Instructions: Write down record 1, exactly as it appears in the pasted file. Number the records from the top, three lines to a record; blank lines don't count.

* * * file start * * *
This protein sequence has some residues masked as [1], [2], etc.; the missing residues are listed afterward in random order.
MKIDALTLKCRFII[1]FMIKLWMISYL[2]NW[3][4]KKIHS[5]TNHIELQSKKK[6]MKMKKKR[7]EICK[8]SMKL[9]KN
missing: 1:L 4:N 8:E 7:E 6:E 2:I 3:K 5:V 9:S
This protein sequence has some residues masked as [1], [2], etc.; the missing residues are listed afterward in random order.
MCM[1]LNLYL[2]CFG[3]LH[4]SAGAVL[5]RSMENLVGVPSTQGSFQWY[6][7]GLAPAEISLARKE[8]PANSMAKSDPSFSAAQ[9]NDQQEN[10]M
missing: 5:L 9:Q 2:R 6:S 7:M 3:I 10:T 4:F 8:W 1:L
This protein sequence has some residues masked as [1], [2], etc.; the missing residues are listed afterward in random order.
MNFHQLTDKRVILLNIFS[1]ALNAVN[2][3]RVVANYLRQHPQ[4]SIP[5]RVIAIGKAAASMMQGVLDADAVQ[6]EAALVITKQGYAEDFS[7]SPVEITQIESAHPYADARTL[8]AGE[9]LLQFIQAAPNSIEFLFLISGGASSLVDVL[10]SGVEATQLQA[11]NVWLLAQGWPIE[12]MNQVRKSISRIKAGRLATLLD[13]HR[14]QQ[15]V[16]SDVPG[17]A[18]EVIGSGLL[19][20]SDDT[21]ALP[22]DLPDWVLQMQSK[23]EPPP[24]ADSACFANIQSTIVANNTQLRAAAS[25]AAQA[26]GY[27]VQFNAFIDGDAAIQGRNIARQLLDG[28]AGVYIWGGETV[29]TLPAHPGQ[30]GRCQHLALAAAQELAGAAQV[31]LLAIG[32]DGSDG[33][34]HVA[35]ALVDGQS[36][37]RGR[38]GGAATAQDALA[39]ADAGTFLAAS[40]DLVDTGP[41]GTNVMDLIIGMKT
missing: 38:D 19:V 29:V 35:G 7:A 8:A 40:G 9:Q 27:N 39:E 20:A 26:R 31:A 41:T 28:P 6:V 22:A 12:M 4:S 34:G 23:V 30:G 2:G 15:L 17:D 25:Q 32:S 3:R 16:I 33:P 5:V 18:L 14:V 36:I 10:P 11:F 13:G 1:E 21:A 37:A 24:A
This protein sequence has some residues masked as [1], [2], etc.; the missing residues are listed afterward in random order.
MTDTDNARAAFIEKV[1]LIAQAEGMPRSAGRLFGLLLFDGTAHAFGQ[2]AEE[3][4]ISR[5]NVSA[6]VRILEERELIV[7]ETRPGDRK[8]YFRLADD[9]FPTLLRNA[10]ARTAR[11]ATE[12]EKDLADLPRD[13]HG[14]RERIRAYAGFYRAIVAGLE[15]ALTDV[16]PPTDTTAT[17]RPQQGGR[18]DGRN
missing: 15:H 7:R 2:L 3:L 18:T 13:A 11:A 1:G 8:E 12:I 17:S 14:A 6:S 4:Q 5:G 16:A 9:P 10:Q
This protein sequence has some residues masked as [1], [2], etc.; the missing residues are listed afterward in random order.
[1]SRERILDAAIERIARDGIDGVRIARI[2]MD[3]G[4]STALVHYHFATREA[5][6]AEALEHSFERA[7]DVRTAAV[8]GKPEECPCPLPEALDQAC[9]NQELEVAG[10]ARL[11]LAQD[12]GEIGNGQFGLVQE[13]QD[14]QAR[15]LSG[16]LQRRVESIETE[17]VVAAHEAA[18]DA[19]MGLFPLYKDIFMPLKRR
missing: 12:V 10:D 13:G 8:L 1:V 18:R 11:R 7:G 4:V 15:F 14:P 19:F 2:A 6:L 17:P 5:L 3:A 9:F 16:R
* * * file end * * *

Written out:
This protein sequence has some residues masked as [1], [2], etc.; the missing residues are listed afterward in random order.
MKIDALTLKCRFII[1]FMIKLWMISYL[2]NW[3][4]KKIHS[5]TNHIELQSKKK[6]MKMKKKR[7]EICK[8]SMKL[9]KN
missing: 1:L 4:N 8:E 7:E 6:E 2:I 3:K 5:V 9:S